Friday 26 July 2019 8:45 am

Vodafone shares rise as it mulls stock market float for mobile mast business

Shares in Vodafone jumped more than seven per cent this morning after it announced plans to spin off its mobile masts business into an independent company that could be floated on the stock exchange.

Chief executive Nick Read said the move will create Europe’s largest tower company, with around 61,700 masts in 10 markets.

Read more: Vodafone and O2 agree to share equipment to speed up 5G rollout

The new firm, which will be created within the next 18 months, will have potential earnings before interest, tax, depreciation and amortisation of €900m (£807m), Vodafone said.

“Given the scale and quality of our infrastructure, we believe there is a substantial opportunity to unlock value for shareholders while capturing the significant industrial benefits of network sharing for the digital society,” Read said.

Vodafone said the proceeds of an initial public offering would be used to reduce debt.

Aside from a float, Vodafone said it will consider selling a minority stake in the newly-formed business, as well as selling off minority or majority stakes in individual countries.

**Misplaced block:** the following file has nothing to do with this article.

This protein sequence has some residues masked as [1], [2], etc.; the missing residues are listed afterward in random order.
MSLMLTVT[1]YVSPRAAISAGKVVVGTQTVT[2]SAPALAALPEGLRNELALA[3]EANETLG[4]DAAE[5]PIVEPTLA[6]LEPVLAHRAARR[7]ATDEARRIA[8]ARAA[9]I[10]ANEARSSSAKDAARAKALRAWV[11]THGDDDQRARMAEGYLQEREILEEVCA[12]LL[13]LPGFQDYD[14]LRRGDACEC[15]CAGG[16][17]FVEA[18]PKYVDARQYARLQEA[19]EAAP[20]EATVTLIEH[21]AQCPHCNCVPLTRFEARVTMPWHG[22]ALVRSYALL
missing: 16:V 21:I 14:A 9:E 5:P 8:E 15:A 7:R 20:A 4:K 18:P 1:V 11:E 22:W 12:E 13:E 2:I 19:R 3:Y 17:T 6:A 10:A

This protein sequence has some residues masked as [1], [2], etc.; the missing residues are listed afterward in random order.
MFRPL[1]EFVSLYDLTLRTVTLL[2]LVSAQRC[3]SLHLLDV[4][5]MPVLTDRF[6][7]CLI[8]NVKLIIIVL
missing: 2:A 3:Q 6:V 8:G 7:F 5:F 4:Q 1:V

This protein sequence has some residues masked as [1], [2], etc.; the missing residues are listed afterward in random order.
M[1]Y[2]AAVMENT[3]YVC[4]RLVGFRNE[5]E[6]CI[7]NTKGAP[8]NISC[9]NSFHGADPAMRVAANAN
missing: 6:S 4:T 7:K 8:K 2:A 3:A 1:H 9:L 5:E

It came as Vodafone reported a 0.2 per cent decline in service revenue for its first quarter, an improvement on the 0.7 per cent fall posted in the previous three months.

Overall revenue dropped €0.2bn to €10.7bn, which Vodafone blamed on the impact of exchange rates.

Vodafone has been battling to return the company to growth after posting a heavy full-year loss due to the cost of 5G investment.

The mobile operator, which launched its 5G network in the UK earlier this month, is looking to slash costs by simplifying its price plans and securing network sharing agreements.

Read more: Vodafone chairman defends dividend cut as firm fends off pay revolt

Richard Hunter, head of markets at Interactive Investor, said: “There is little doubt that Vodafone is treading a fine line given the ferocity of competition in its sector, and it needs to be fleet of foot to keep that competition at bay. 

“An ongoing laser focus on costs, a continuation of non-core asset disposals and innovation in its products and offerings to prevent churn will be vital in ensuring future growth.”

Main image credit: Getty